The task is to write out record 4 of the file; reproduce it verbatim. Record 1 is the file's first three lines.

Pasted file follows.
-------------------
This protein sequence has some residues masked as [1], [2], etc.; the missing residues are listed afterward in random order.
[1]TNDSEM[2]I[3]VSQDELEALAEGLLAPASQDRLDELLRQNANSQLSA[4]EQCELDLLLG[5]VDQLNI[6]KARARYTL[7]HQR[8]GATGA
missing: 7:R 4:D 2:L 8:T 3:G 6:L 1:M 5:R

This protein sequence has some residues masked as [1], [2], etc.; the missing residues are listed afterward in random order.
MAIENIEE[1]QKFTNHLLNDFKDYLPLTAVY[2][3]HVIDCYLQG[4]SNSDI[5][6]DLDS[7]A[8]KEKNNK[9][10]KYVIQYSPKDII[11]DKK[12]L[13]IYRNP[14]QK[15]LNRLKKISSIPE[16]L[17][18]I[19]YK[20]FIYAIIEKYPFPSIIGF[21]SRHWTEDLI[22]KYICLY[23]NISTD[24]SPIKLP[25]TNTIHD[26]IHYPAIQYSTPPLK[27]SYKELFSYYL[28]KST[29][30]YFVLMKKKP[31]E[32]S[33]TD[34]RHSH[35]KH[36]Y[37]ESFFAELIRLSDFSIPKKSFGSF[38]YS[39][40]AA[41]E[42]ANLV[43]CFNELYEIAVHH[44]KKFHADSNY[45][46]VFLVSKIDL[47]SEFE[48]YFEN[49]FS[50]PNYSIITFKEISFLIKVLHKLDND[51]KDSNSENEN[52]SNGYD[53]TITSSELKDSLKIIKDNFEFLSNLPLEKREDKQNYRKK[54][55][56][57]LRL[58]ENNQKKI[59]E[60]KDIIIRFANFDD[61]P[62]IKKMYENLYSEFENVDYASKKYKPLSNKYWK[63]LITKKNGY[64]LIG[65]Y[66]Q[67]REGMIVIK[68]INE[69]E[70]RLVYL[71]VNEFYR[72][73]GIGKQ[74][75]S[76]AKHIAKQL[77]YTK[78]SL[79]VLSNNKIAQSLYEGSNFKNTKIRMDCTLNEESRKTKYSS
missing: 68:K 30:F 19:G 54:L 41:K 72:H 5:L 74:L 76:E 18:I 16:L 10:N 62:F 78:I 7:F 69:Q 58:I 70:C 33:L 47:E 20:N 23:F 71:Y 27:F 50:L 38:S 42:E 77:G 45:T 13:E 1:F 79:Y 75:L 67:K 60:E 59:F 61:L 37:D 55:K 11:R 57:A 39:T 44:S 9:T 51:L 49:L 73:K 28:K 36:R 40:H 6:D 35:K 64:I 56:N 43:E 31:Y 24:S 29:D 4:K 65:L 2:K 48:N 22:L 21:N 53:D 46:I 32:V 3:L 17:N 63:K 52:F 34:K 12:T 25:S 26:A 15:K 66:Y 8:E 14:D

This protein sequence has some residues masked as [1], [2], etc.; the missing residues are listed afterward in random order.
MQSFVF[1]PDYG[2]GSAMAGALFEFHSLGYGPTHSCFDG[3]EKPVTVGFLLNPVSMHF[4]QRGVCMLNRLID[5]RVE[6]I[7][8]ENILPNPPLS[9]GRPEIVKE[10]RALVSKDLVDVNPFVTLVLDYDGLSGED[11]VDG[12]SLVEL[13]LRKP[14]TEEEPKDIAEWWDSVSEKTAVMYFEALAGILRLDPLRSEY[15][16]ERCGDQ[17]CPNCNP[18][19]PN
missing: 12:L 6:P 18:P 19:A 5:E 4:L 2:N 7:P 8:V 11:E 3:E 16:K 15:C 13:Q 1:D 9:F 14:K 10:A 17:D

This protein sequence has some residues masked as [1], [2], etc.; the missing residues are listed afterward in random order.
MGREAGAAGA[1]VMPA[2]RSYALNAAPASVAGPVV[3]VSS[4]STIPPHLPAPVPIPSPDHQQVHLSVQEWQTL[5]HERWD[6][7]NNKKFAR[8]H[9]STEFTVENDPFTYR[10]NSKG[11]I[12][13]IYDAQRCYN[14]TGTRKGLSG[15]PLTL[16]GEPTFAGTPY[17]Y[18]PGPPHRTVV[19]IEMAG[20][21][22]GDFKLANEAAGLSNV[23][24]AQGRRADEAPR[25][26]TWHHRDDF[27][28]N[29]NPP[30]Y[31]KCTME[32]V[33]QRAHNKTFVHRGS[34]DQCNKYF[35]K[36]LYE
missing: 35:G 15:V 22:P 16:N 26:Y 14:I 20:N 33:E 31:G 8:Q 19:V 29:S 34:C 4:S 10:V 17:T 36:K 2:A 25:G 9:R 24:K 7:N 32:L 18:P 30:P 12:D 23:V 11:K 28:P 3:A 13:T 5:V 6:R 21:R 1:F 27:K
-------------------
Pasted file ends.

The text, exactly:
This protein sequence has some residues masked as [1], [2], etc.; the missing residues are listed afterward in random order.
MGREAGAAGA[1]VMPA[2]RSYALNAAPASVAGPVV[3]VSS[4]STIPPHLPAPVPIPSPDHQQVHLSVQEWQTL[5]HERWD[6][7]NNKKFAR[8]H[9]STEFTVENDPFTYR[10]NSKG[11]I[12][13]IYDAQRCYN[14]TGTRKGLSG[15]PLTL[16]GEPTFAGTPY[17]Y[18]PGPPHRTVV[19]IEMAG[20][21][22]GDFKLANEAAGLSNV[23][24]AQGRRADEAPR[25][26]TWHHRDDF[27][28]N[29]NPP[30]Y[31]KCTME[32]V[33]QRAHNKTFVHRGS[34]DQCNKYF[35]K[36]LYE
missing: 35:G 15:V 22:P 16:N 26:Y 14:I 20:N 33:E 31:G 8:Q 19:V 29:S 34:C 4:S 10:V 17:T 36:K 2:A 25:G 9:R 24:K 7:N 32:L 18:P 30:P 12:D 23:V 11:K 28:P 3:A 13:T 5:V 6:R 21:R 1:F 27:K